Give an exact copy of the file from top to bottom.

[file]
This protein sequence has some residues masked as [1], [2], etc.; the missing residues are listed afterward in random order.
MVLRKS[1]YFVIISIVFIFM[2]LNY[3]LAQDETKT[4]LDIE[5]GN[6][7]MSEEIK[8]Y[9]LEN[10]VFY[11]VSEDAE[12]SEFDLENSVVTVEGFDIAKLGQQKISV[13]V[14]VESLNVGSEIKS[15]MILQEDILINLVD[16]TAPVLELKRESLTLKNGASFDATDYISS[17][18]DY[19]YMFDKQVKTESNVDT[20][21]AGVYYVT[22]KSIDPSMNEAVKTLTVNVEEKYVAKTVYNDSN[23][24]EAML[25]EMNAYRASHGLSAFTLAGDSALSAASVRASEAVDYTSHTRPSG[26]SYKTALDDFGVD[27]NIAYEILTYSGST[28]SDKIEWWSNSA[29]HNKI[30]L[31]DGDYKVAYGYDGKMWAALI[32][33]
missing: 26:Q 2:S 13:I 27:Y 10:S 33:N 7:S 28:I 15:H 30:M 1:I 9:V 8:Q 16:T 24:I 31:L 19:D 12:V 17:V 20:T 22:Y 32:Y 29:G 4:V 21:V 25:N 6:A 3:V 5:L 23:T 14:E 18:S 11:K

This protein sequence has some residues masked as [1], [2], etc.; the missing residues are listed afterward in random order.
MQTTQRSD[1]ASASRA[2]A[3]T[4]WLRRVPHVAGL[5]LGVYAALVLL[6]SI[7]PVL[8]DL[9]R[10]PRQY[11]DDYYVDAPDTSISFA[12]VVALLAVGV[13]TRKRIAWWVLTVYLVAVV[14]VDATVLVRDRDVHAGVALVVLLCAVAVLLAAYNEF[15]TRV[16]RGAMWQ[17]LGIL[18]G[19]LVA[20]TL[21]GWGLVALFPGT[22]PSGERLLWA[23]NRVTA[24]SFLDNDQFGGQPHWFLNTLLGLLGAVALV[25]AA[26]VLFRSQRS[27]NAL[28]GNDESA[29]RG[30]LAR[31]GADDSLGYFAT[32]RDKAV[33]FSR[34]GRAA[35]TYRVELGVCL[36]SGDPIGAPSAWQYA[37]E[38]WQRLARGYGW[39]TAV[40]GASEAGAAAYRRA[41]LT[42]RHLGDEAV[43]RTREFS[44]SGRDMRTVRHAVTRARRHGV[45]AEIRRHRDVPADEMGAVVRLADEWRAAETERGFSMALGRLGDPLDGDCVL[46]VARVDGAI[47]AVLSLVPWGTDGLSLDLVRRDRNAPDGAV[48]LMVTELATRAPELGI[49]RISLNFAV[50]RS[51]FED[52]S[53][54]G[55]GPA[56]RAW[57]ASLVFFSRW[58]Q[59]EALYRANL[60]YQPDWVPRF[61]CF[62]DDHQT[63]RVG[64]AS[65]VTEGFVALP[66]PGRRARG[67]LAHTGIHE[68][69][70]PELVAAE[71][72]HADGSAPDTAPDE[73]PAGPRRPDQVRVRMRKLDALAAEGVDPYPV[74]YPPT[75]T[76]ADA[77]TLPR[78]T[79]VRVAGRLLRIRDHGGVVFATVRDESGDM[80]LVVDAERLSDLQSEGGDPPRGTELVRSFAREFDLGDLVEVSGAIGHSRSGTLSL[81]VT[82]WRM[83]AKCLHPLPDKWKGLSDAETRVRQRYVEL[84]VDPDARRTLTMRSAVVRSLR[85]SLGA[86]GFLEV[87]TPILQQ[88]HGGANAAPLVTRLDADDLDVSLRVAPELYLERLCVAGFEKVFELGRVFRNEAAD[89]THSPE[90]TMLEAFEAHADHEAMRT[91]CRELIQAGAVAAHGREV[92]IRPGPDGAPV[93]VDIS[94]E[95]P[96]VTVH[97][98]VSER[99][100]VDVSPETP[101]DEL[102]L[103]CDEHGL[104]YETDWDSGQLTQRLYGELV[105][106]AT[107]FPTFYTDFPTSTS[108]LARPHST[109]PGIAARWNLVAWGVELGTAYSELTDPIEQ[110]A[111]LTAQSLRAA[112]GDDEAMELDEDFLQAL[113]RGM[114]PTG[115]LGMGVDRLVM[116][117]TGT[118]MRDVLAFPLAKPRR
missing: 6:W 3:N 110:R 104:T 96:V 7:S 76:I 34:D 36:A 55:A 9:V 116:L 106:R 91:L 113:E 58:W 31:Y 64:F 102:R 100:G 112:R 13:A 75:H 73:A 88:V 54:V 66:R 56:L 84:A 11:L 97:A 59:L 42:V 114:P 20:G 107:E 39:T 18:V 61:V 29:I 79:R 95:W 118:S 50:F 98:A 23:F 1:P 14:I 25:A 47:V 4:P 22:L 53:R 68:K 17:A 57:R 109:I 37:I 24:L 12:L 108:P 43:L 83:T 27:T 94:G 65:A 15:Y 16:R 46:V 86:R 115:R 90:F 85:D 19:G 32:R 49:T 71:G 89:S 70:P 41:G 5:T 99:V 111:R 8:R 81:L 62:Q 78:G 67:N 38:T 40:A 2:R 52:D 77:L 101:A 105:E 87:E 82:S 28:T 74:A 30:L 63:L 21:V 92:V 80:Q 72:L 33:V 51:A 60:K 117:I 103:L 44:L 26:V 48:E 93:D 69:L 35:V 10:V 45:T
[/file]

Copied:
This protein sequence has some residues masked as [1], [2], etc.; the missing residues are listed afterward in random order.
MVLRKS[1]YFVIISIVFIFM[2]LNY[3]LAQDETKT[4]LDIE[5]GN[6][7]MSEEIK[8]Y[9]LEN[10]VFY[11]VSEDAE[12]SEFDLENSVVTVEGFDIAKLGQQKISV[13]V[14]VESLNVGSEIKS[15]MILQEDILINLVD[16]TAPVLELKRESLTLKNGASFDATDYISS[17][18]DY[19]YMFDKQVKTESNVDT[20][21]AGVYYVT[22]KSIDPSMNEAVKTLTVNVEEKYVAKTVYNDSN[23][24]EAML[25]EMNAYRASHGLSAFTLAGDSALSAASVRASEAVDYTSHTRPSG[26]SYKTALDDFGVD[27]NIAYEILTYSGST[28]SDKIEWWSNSA[29]HNKI[30]L[31]DGDYKVAYGYDGKMWAALI[32][33]
missing: 26:Q 2:S 13:I 27:Y 10:S 33:N 7:S 28:I 15:H 30:M 1:I 9:V 8:Q 16:T 24:I 31:L 19:D 12:V 17:V 20:T 22:Y 32:Y 29:G 4:V 21:V 25:N 6:A 3:V 5:L 23:T 14:E 18:S 11:K

This protein sequence has some residues masked as [1], [2], etc.; the missing residues are listed afterward in random order.
MQTTQRSD[1]ASASRA[2]A[3]T[4]WLRRVPHVAGL[5]LGVYAALVLL[6]SI[7]PVL[8]DL[9]R[10]PRQY[11]DDYYVDAPDTSISFA[12]VVALLAVGV[13]TRKRIAWWVLTVYLVAVV[14]VDATVLVRDRDVHAGVALVVLLCAVAVLLAAYNEF[15]TRV[16]RGAMWQ[17]LGIL[18]G[19]LVA[20]TL[21]GWGLVALFPGT[22]PSGERLLWA[23]NRVTA[24]SFLDNDQFGGQPHWFLNTLLGLLGAVALV[25]AA[26]VLFRSQRS[27]NAL[28]GNDESA[29]RG[30]LAR[31]GADDSLGYFAT[32]RDKAV[33]FSR[34]GRAA[35]TYRVELGVCL[36]SGDPIGAPSAWQYA[37]E[38]WQRLARGYGW[39]TAV[40]GASEAGAAAYRRA[41]LT[42]RHLGDEAV[43]RTREFS[44]SGRDMRTVRHAVTRARRHGV[45]AEIRRHRDVPADEMGAVVRLADEWRAAETERGFSMALGRLGDPLDGDCVL[46]VARVDGAI[47]AVLSLVPWGTDGLSLDLVRRDRNAPDGAV[48]LMVTELATRAPELGI[49]RISLNFAV[50]RS[51]FED[52]S[53][54]G[55]GPA[56]RAW[57]ASLVFFSRW[58]Q[59]EALYRANL[60]YQPDWVPRF[61]CF[62]DDHQT[63]RVG[64]AS[65]VTEGFVALP[66]PGRRARG[67]LAHTGIHE[68][69][70]PELVAAE[71][72]HADGSAPDTAPDE[73]PAGPRRPDQVRVRMRKLDALAAEGVDPYPV[74]YPPT[75]T[76]ADA[77]TLPR[78]T[79]VRVAGRLLRIRDHGGVVFATVRDESGDM[80]LVVDAERLSDLQSEGGDPPRGTELVRSFAREFDLGDLVEVSGAIGHSRSGTLSL[81]VT[82]WRM[83]AKCLHPLPDKWKGLSDAETRVRQRYVEL[84]VDPDARRTLTMRSAVVRSLR[85]SLGA[86]GFLEV[87]TPILQQ[88]HGGANAAPLVTRLDADDLDVSLRVAPELYLERLCVAGFEKVFELGRVFRNEAAD[89]THSPE[90]TMLEAFEAHADHEAMRT[91]CRELIQAGAVAAHGREV[92]IRPGPDGAPV[93]VDIS[94]E[95]P[96]VTVH[97][98]VSER[99][100]VDVSPETP[101]DEL[102]L[103]CDEHGL[104]YETDWDSGQLTQRLYGELV[105][106]AT[107]FPTFYTDFPTSTS[108]LARPHST[109]PGIAARWNLVAWGVELGTAYSELTDPIEQ[110]A[111]LTAQSLRAA[112]GDDEAMELDEDFLQAL[113]RGM[114]PTG[115]LGMGVDRLVM[116][117]TGT[118]MRDVLAFPLAKPRR
missing: 6:W 3:N 110:R 104:T 96:V 7:S 76:I 34:D 36:A 55:A 9:V 116:L 106:R 91:L 113:E 58:W 31:Y 64:F 102:R 100:G 112:R 13:A 75:H 73:A 88:V 54:V 66:R 56:L 84:A 11:L 97:A 59:L 42:V 114:P 20:G 107:E 39:T 18:V 61:V 29:I 79:R 95:W 118:S 50:F 98:A 23:F 1:P 14:I 25:A 47:V 4:P 22:L 53:R 68:K 17:A 57:R 109:I 37:I 24:L 12:L 108:P 43:L 83:T 27:T 94:G 65:A 15:Y 16:R 46:V 86:R 115:R 90:F 85:D 19:G 32:R 49:T 71:G 89:S 70:P 41:G 5:T 99:V 111:R 8:R 81:L 62:Q 78:G 67:N 38:T 40:A 2:R 52:D 77:L 101:A 105:E 87:E 82:S 28:T 74:A 30:L 63:L 21:V 92:V 80:Q 72:L 33:V 51:A 60:K 117:I 103:L 44:L 26:V 48:E 93:D 69:L 35:V 10:V 45:T